The Childsafe Injury Surveillance System is the largest Single Centre database on childhood injuries for children under the age of 13 worldwide. Research from Childsafe South Africa has produced literally hundreds of peer-reviewed scientific articles and has been the basis for advocacy and lobbying for changes in legislation. It is not only a local resource but has Provincial, Regional and National importance. Important recent activities have included the changes in legislation regarding firearm ownership, seat belt use in motor vehicles and even the roll out of the “Candle in the Jar” project, preventing shack fires. The impact Childsafe has had has been documented in scientific publications such as those on the New Firearm Bill (Firearm injuries to children in Cape Town, South Africa: impact of the Firearms Control Act. Campbell NM, Colville JG, van der Heyde Y, van As AB. S Afr J Surg 2013;51(3):92-6) and Seat belt (Restraint use for child passengers in South Africa. Kling J, Nicholls T, Ntambeka P, van As AB. SAMJ 2011;101(3):146), but also on the international front on numerous topics such as ingestion of foreign bodies.(Inhaled Foreign Bodies in Children: A Global Perspective on Their Epidemiological, Clinical and Preventative Aspects. Fontran F, Ballali S, Rodriguez H, van As AB, Passali D, Gulati A, Gregori D. Pediatric Pulmonology 2013(48):344-51.)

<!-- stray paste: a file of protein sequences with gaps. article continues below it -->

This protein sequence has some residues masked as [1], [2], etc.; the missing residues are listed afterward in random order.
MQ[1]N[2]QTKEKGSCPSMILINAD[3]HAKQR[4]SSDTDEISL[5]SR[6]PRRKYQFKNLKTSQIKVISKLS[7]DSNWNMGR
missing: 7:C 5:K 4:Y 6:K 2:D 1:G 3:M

Childsafe South Africa also has very important educational role in informing both children and adults at every available opportunity at schools, factories and work places, clinics, through posters and TV programmes, talk radio, newspapers and other media. Over the years hundreds of certified child injury prevention and safety promotion courses have been conducted nationally. It initiated and developed a range of Childhood Injury Prevention posters that won the global award for “Best Educational Poster” in its category on the World Safety Conference in 2008 in Mexico and is now been copied and used worldwide.

Childsafe South Africa also developed an interactive website ( with over 270.000 visitors from around the globe.

Childsafe South Africa also has also convened a number of large international conferences on childhood injuries Injuries and is closely associated with the WHO International Safe Communities Conference and the International Society for Violence and Injury Prevention, UNICEF, the international Susy Safe project and Johns Hopkins Bloomberg School of Public Health. Childsafe South Africa has led numerous large child safety promotion campaigns (Newspapers, Radio and TV) in South Africa, with a (completely self-generated and unpaid for) media coverage monetary value in excess of 25 millions of Rand over the last 3 years; all of these on child safety issues.